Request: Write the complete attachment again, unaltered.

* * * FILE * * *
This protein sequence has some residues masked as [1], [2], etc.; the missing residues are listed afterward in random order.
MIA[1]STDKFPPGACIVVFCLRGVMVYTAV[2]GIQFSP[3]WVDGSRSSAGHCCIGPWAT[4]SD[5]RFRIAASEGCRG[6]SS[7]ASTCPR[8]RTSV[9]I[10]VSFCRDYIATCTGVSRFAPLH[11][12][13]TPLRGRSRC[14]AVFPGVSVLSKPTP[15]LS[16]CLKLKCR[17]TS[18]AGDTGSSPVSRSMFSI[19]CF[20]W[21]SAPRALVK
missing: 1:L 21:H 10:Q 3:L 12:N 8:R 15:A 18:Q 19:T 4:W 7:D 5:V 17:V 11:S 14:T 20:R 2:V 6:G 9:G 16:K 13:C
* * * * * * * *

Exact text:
This protein sequence has some residues masked as [1], [2], etc.; the missing residues are listed afterward in random order.
MIA[1]STDKFPPGACIVVFCLRGVMVYTAV[2]GIQFSP[3]WVDGSRSSAGHCCIGPWAT[4]SD[5]RFRIAASEGCRG[6]SS[7]ASTCPR[8]RTSV[9]I[10]VSFCRDYIATCTGVSRFAPLH[11][12][13]TPLRGRSRC[14]AVFPGVSVLSKPTP[15]LS[16]CLKLKCR[17]TS[18]AGDTGSSPVSRSMFSI[19]CF[20]W[21]SAPRALVK
missing: 1:L 21:H 10:Q 3:L 12:N 8:R 15:A 18:Q 19:T 4:W 7:D 5:V 17:V 11:S 14:T 20:R 2:V 6:G 9:G 16:K 13:C